Sunday, November 09, 2014

Wandering physicists

This is funny, and does capture the tendency of physicists (not just old ones) to wander into other fields.

But the cartoon avoids the hard question (perhaps best addressed by historians of science) as to the actual value brought to other fields by physicists.

See, for example, Physicists can do stuff, Prometheus in the basement, and On Crick and Watson.
... Crick, 35, had already had a career in physics interrupted by the war and despaired of making his great contribution to science. Watson was a callow 23, fresh from Indiana.
It was clear to me that I was faced with a novelty: enormous ambition and aggressiveness, ... I am sure that, had I had more contact with, for instance, theoretical physicists, my astonishment would have been less great. In any event, there they were, speculating, pondering, angling for information. ...
Thanks for digging around down there -- what did you find, again? Great! I've got more horsepower, so I'll just connect the dots for you now... :-) From Wikipedia on Crick:
Crick had to adjust from the "elegance and deep simplicity" of physics to the "elaborate chemical mechanisms that natural selection had evolved over billions of years." He described this transition as, "almost as if one had to be born again." According to Crick, the experience of learning physics had taught him something important—hubris—and the conviction that since physics was already a success, great advances should also be possible in other sciences such as biology. Crick felt that this attitude encouraged him to be more daring than typical biologists who tended to concern themselves with the daunting problems of biology and not the past successes of physics.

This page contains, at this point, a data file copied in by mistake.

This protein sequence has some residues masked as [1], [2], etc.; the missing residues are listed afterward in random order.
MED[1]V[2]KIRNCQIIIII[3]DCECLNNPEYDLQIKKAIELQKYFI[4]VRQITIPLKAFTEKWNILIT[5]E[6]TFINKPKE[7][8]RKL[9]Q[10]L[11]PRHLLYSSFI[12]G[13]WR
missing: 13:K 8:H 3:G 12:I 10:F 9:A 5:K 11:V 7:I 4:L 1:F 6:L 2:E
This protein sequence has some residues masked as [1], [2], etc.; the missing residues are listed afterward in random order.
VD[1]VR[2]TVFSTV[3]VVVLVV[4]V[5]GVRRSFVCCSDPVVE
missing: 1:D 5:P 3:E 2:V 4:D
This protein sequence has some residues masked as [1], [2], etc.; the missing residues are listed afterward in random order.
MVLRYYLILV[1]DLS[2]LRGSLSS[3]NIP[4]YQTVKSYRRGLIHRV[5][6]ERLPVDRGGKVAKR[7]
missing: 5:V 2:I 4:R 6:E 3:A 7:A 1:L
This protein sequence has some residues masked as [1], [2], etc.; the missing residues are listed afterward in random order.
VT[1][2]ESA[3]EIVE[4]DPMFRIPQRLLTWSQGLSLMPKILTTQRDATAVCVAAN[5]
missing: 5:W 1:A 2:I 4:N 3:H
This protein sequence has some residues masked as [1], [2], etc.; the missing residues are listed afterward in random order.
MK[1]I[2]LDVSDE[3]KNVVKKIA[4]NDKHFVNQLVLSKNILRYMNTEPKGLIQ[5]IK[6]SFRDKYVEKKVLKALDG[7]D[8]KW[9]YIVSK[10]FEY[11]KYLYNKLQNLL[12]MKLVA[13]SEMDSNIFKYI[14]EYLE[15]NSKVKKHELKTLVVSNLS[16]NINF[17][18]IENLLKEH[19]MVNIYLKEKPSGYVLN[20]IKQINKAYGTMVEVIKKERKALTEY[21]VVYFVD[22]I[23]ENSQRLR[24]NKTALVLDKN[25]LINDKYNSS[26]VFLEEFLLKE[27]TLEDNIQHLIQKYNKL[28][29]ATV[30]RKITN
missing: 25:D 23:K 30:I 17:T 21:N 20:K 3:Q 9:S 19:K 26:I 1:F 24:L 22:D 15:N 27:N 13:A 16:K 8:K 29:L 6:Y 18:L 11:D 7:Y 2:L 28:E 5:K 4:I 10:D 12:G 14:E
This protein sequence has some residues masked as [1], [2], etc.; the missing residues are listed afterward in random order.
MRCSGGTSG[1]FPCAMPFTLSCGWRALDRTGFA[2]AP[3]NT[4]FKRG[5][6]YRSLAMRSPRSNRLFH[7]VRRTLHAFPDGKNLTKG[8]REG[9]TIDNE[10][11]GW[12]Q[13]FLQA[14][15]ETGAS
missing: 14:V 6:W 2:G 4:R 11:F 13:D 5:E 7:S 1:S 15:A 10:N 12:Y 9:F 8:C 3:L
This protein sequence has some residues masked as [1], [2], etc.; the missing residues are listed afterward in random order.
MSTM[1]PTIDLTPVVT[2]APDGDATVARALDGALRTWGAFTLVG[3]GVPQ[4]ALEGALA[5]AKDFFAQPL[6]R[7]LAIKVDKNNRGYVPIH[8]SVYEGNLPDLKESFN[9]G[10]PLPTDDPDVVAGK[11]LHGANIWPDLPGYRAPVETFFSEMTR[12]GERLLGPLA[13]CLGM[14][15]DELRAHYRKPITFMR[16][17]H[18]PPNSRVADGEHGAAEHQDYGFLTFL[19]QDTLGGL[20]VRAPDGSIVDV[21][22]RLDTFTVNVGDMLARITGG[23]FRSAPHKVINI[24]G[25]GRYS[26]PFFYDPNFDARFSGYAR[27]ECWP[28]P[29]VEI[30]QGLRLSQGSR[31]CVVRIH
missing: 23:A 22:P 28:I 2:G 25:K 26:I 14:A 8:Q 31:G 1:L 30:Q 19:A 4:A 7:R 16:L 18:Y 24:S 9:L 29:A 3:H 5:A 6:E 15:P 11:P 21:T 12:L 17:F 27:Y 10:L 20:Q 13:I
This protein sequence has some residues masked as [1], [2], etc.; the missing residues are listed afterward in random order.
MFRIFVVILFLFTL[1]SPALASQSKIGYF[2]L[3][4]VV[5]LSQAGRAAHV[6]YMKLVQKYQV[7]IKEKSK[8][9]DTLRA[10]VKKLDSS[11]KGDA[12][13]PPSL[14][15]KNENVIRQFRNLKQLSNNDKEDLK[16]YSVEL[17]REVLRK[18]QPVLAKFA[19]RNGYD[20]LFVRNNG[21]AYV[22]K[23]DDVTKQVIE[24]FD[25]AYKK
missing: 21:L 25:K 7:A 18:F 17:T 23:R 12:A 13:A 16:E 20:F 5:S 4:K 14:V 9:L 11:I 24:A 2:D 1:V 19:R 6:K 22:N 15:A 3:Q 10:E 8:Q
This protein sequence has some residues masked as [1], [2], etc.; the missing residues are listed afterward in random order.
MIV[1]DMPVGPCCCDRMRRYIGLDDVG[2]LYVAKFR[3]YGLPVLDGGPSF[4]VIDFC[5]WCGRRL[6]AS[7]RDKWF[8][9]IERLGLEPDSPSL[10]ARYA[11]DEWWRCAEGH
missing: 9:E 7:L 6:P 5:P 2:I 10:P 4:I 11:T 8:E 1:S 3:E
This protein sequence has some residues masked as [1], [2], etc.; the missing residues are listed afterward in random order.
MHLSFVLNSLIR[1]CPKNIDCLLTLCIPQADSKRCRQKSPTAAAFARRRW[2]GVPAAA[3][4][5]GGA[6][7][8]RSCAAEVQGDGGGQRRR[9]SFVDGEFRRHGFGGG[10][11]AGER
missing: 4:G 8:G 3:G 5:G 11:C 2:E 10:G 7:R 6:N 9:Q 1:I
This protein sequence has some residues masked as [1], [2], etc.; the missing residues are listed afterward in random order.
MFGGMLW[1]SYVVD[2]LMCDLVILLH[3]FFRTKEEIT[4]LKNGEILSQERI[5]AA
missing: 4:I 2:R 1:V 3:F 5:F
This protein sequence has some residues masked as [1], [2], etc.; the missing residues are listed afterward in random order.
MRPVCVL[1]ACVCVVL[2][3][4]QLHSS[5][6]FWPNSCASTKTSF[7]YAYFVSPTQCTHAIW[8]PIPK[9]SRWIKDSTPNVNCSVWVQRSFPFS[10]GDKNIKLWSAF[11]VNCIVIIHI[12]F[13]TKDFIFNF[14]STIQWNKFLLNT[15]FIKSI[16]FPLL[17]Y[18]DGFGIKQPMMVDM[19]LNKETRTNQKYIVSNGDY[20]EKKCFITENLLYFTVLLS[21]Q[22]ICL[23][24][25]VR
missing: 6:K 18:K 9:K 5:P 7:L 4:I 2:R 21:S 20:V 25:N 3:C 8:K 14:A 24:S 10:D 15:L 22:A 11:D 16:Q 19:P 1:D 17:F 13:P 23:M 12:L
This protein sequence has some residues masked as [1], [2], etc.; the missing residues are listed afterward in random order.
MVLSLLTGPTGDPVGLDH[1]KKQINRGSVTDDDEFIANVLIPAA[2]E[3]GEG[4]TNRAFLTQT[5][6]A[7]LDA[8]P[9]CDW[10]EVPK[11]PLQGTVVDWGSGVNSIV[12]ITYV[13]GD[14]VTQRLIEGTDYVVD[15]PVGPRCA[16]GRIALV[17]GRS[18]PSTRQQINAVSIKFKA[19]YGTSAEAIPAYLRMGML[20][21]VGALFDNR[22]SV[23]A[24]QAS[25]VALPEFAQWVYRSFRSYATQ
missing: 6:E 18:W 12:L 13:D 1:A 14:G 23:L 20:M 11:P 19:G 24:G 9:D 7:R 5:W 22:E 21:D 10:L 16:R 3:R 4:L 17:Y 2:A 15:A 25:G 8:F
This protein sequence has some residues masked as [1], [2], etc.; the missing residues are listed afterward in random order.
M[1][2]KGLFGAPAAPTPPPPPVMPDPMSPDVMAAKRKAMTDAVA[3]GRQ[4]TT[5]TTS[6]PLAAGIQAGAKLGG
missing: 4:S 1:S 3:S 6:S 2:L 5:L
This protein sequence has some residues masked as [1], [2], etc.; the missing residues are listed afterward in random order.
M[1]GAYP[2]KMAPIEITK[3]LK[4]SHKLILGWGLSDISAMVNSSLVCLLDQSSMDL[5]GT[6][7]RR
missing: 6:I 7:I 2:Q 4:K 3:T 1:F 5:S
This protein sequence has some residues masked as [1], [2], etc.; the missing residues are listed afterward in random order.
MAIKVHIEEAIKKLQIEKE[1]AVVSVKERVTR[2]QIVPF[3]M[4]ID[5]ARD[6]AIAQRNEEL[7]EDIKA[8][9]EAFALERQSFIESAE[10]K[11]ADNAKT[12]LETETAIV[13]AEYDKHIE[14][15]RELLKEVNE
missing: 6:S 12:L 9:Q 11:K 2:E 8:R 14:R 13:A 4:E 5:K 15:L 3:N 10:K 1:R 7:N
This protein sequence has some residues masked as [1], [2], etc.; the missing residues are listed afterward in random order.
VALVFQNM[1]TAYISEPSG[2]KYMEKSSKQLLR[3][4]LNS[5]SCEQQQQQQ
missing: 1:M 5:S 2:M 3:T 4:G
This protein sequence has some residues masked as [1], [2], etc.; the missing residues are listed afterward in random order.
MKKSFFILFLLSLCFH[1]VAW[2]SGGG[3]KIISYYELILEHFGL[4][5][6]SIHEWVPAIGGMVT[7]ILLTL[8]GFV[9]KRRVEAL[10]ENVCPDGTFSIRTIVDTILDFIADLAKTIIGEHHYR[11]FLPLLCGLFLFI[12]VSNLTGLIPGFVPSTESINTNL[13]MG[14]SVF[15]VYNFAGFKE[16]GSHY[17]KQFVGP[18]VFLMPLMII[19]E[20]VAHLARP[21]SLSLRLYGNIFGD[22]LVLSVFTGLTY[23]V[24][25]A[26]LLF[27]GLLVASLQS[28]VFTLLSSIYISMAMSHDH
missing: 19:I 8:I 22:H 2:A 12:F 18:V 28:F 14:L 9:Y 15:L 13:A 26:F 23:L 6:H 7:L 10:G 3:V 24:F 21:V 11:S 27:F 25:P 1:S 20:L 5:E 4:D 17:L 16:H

Mastery of so difficult a subject granted the right to invade others.


David Stern said...

Some of the best economists studied physics as undergrads and then switched to economics. But most attempted contributions of more senior physicists to economics are not so good. They tend to be too simplistic. And most other social scientists already think that economists are too reductionist.

Cornelius said...

The best academic decision I ever made was studying physics.

The best career decision I ever made was leaving academia.

David Coughlin said...

The important part in there is 'born again'. That is a statement about coming at a problem with fresh eyes and sophisticated tools, not a dull, flat aesthetic about what it should look like in the end.

millermp1 said...

Steve, have you heard this talk on Forum/NPR:

You're going mainstream baby!

A few years ago I thought the US might have our sputnik moment, but should be pretty obvious to anyone paying attention that this one of those asymmetric battles that was won before it started. China owning the future is no longer a metaphor.

Big__T said...

Unless I'm missing something, I think you forgot to acknowledge the source of this comic:

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